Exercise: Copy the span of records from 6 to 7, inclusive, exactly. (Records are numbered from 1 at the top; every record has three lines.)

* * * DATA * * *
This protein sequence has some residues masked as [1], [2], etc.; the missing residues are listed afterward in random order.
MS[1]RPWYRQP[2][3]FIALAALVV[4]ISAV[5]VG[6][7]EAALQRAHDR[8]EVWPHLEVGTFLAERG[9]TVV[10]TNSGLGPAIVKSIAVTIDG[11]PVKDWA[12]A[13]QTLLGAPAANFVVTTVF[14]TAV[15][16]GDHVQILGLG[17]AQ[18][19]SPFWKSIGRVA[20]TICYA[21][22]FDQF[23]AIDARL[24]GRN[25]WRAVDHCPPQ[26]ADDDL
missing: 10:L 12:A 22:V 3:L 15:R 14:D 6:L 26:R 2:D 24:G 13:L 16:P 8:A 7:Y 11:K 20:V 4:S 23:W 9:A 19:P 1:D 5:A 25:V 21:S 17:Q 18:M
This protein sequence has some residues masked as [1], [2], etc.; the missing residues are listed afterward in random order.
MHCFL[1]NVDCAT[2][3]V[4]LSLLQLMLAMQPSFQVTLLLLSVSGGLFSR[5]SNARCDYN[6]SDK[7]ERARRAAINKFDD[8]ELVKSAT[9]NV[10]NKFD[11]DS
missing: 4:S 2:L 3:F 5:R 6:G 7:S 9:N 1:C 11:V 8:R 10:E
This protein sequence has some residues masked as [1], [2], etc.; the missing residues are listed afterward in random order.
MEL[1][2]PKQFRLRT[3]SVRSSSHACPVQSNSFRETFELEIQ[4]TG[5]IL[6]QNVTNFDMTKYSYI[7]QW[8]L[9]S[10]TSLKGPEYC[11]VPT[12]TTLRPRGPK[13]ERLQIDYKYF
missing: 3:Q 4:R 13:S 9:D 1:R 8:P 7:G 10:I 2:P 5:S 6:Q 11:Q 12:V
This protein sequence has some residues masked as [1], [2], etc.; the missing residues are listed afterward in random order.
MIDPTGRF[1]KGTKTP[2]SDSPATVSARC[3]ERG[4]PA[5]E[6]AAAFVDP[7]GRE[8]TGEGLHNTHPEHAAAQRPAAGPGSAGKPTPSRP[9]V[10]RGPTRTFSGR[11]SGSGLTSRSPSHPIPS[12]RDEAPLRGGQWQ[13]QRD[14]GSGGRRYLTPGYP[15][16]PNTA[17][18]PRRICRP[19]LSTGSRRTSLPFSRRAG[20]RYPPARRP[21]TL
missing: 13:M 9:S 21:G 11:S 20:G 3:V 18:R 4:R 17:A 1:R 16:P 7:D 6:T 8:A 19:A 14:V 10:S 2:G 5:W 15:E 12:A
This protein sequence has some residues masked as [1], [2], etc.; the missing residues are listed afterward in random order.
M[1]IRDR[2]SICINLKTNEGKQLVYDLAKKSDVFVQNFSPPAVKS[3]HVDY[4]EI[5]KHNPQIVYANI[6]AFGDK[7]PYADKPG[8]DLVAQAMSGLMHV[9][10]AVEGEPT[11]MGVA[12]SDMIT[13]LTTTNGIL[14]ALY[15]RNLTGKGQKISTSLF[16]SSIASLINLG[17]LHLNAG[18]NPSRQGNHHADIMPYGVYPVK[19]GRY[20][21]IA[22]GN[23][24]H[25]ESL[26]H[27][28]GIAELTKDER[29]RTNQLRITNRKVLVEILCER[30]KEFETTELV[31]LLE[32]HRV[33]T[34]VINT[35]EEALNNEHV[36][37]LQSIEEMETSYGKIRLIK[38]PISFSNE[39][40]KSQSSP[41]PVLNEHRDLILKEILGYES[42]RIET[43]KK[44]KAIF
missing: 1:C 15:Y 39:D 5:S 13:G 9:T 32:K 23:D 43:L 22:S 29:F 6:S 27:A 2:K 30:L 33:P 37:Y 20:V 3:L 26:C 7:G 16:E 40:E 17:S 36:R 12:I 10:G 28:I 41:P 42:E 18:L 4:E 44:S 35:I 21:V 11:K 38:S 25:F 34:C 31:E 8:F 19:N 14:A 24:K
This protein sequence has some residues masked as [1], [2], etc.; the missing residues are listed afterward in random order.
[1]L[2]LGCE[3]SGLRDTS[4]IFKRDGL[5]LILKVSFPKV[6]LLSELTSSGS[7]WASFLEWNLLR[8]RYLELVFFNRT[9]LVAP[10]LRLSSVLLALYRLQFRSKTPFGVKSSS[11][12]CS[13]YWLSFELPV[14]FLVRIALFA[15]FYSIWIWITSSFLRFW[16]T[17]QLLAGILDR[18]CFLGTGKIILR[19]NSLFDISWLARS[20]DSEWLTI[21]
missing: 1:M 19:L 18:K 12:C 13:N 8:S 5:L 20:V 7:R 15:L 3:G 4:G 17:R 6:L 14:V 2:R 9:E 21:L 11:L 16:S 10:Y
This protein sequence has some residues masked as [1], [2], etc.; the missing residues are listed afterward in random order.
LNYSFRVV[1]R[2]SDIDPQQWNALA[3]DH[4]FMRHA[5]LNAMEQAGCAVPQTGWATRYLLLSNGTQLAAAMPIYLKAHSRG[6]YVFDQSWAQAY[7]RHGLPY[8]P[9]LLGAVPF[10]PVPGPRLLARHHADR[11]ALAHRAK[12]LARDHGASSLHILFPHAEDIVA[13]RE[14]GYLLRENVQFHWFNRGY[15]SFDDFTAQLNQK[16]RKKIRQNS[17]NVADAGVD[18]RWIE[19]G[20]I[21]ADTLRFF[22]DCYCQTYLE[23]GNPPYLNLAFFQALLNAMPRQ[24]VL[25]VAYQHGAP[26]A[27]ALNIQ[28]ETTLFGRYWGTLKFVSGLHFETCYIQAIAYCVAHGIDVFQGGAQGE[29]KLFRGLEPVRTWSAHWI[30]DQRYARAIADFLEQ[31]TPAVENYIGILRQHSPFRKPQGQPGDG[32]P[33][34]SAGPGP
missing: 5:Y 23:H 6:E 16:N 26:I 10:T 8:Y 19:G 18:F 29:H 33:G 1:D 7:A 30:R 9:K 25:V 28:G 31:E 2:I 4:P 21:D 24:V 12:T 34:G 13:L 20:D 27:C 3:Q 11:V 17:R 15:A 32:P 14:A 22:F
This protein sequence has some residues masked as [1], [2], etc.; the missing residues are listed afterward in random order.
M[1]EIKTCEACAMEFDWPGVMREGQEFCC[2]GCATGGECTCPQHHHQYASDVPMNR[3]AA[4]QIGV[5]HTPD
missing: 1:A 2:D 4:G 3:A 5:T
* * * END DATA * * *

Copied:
This protein sequence has some residues masked as [1], [2], etc.; the missing residues are listed afterward in random order.
[1]L[2]LGCE[3]SGLRDTS[4]IFKRDGL[5]LILKVSFPKV[6]LLSELTSSGS[7]WASFLEWNLLR[8]RYLELVFFNRT[9]LVAP[10]LRLSSVLLALYRLQFRSKTPFGVKSSS[11][12]CS[13]YWLSFELPV[14]FLVRIALFA[15]FYSIWIWITSSFLRFW[16]T[17]QLLAGILDR[18]CFLGTGKIILR[19]NSLFDISWLARS[20]DSEWLTI[21]
missing: 1:M 19:L 18:K 12:C 13:N 8:S 5:L 20:V 7:R 15:L 3:G 4:G 17:R 6:L 14:V 2:R 9:E 21:L 11:L 16:S 10:Y
This protein sequence has some residues masked as [1], [2], etc.; the missing residues are listed afterward in random order.
LNYSFRVV[1]R[2]SDIDPQQWNALA[3]DH[4]FMRHA[5]LNAMEQAGCAVPQTGWATRYLLLSNGTQLAAAMPIYLKAHSRG[6]YVFDQSWAQAY[7]RHGLPY[8]P[9]LLGAVPF[10]PVPGPRLLARHHADR[11]ALAHRAK[12]LARDHGASSLHILFPHAEDIVA[13]RE[14]GYLLRENVQFHWFNRGY[15]SFDDFTAQLNQK[16]RKKIRQNS[17]NVADAGVD[18]RWIE[19]G[20]I[21]ADTLRFF[22]DCYCQTYLE[23]GNPPYLNLAFFQALLNAMPRQ[24]VL[25]VAYQHGAP[26]A[27]ALNIQ[28]ETTLFGRYWGTLKFVSGLHFETCYIQAIAYCVAHGIDVFQGGAQGE[29]KLFRGLEPVRTWSAHWI[30]DQRYARAIADFLEQ[31]TPAVENYIGILRQHSPFRKPQGQPGDG[32]P[33][34]SAGPGP
missing: 5:Y 23:H 6:E 16:N 26:I 10:T 8:Y 19:G 18:F 29:H 33:G 1:D 7:A 30:R 9:K 25:V 28:G 31:E 2:I 4:P 21:D 24:V 12:T 34:G 13:L 20:D 27:C 3:Q 11:V 17:R 15:A 32:P 14:A 22:F